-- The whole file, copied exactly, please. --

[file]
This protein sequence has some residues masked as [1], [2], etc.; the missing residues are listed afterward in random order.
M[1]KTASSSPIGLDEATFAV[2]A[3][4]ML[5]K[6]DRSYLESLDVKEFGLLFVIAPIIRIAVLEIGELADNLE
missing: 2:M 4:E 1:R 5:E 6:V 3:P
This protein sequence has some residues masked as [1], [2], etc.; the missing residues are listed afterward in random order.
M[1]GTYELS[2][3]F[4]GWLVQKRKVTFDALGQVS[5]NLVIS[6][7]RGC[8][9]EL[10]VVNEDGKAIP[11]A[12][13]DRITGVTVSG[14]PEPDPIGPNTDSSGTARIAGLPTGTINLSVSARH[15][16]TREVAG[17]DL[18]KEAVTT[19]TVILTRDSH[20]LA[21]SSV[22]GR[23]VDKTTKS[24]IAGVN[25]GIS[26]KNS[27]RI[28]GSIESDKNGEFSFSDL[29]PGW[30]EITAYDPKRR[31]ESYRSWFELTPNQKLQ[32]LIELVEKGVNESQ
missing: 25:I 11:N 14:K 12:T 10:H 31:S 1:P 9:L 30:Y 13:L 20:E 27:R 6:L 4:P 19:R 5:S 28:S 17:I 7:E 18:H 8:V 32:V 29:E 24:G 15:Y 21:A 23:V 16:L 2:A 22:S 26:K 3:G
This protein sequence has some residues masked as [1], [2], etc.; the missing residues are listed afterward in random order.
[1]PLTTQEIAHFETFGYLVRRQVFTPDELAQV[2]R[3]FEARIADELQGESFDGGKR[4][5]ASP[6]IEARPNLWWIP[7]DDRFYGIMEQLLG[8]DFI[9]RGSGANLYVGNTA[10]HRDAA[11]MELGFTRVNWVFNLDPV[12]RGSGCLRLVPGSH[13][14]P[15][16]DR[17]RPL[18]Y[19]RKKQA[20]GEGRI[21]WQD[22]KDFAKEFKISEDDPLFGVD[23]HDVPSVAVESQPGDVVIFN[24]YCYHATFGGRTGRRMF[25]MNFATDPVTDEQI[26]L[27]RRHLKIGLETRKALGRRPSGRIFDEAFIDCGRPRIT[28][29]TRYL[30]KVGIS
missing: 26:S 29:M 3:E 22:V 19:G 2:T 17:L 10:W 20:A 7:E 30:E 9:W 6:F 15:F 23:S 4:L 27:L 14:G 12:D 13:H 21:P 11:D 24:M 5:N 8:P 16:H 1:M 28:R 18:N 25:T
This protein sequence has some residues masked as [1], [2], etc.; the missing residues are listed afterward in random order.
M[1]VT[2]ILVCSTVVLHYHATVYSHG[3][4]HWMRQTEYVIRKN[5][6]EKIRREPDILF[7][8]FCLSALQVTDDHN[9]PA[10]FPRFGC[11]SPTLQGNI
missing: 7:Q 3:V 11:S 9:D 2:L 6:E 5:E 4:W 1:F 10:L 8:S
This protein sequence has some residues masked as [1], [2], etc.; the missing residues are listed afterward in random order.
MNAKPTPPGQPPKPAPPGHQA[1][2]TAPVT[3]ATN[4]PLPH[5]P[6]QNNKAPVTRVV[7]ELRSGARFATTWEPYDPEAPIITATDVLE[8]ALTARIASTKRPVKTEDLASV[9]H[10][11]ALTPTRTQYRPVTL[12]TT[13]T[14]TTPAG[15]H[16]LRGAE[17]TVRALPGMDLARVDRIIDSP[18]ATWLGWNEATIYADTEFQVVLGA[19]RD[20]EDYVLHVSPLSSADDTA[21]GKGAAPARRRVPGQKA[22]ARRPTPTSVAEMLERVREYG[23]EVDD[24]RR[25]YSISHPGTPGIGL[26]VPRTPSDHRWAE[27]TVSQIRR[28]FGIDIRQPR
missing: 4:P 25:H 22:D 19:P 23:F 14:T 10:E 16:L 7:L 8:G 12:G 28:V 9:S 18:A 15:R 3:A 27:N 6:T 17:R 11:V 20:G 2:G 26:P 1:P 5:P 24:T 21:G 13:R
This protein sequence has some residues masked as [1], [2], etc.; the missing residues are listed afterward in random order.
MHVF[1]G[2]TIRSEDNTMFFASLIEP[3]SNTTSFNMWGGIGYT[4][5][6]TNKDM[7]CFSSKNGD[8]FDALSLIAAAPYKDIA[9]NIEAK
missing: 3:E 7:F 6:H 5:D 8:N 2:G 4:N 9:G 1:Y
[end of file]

This protein sequence has some residues masked as [1], [2], etc.; the missing residues are listed afterward in random order.
M[1]KTASSSPIGLDEATFAV[2]A[3][4]ML[5]K[6]DRSYLESLDVKEFGLLFVIAPIIRIAVLEIGELADNLE
missing: 2:M 4:E 1:R 5:E 6:V 3:P
This protein sequence has some residues masked as [1], [2], etc.; the missing residues are listed afterward in random order.
M[1]GTYELS[2][3]F[4]GWLVQKRKVTFDALGQVS[5]NLVIS[6][7]RGC[8][9]EL[10]VVNEDGKAIP[11]A[12][13]DRITGVTVSG[14]PEPDPIGPNTDSSGTARIAGLPTGTINLSVSARH[15][16]TREVAG[17]DL[18]KEAVTT[19]TVILTRDSH[20]LA[21]SSV[22]GR[23]VDKTTKS[24]IAGVN[25]GIS[26]KNS[27]RI[28]GSIESDKNGEFSFSDL[29]PGW[30]EITAYDPKRR[31]ESYRSWFELTPNQKLQ[32]LIELVEKGVNESQ
missing: 25:I 11:N 14:K 12:T 10:H 31:S 1:P 9:L 30:Y 13:L 20:E 27:R 6:L 4:P 19:R 5:S 28:S 17:I 7:E 18:H 8:V 32:V 29:E 24:G 15:Y 21:A 23:V 16:L 2:A 22:S 26:K 3:G
This protein sequence has some residues masked as [1], [2], etc.; the missing residues are listed afterward in random order.
[1]PLTTQEIAHFETFGYLVRRQVFTPDELAQV[2]R[3]FEARIADELQGESFDGGKR[4][5]ASP[6]IEARPNLWWIP[7]DDRFYGIMEQLLG[8]DFI[9]RGSGANLYVGNTA[10]HRDAA[11]MELGFTRVNWVFNLDPV[12]RGSGCLRLVPGSH[13][14]P[15][16]DR[17]RPL[18]Y[19]RKKQA[20]GEGRI[21]WQD[22]KDFAKEFKISEDDPLFGVD[23]HDVPSVAVESQPGDVVIFN[24]YCYHATFGGRTGRRMF[25]MNFATDPVTDEQI[26]L[27]RRHLKIGLETRKALGRRPSGRIFDEAFIDCGRPRIT[28][29]TRYL[30]KVGIS
missing: 26:S 29:M 3:E 22:V 19:G 2:T 17:L 10:W 20:A 7:E 30:E 9:W 6:F 15:F 23:S 4:L 27:L 14:G 12:D 13:H 21:P 11:D 24:M 5:N 8:P 16:H 1:M 28:R 18:N 25:T
This protein sequence has some residues masked as [1], [2], etc.; the missing residues are listed afterward in random order.
M[1]VT[2]ILVCSTVVLHYHATVYSHG[3][4]HWMRQTEYVIRKN[5][6]EKIRREPDILF[7][8]FCLSALQVTDDHN[9]PA[10]FPRFGC[11]SPTLQGNI
missing: 7:Q 3:V 11:S 9:D 2:L 6:E 5:E 4:W 1:F 10:L 8:S
This protein sequence has some residues masked as [1], [2], etc.; the missing residues are listed afterward in random order.
MNAKPTPPGQPPKPAPPGHQA[1][2]TAPVT[3]ATN[4]PLPH[5]P[6]QNNKAPVTRVV[7]ELRSGARFATTWEPYDPEAPIITATDVLE[8]ALTARIASTKRPVKTEDLASV[9]H[10][11]ALTPTRTQYRPVTL[12]TT[13]T[14]TTPAG[15]H[16]LRGAE[17]TVRALPGMDLARVDRIIDSP[18]ATWLGWNEATIYADTEFQVVLGA[19]RD[20]EDYVLHVSPLSSADDTA[21]GKGAAPARRRVPGQKA[22]ARRPTPTSVAEMLERVREYG[23]EVDD[24]RR[25]YSISHPGTPGIGL[26]VPRTPSDHRWAE[27]TVSQIRR[28]FGIDIRQPR
missing: 4:P 25:H 22:D 19:P 23:F 14:T 10:E 16:L 7:L 8:G 12:G 28:V 9:S 18:A 15:R 3:A 27:N 6:T 17:R 11:V 20:G 2:G 26:P 1:P 5:P 24:T 21:G 13:R
This protein sequence has some residues masked as [1], [2], etc.; the missing residues are listed afterward in random order.
MHVF[1]G[2]TIRSEDNTMFFASLIEP[3]SNTTSFNMWGGIGYT[4][5][6]TNKDM[7]CFSSKNGD[8]FDALSLIAAAPYKDIA[9]NIEAK
missing: 3:E 7:F 6:H 5:D 8:N 2:G 4:N 9:G 1:Y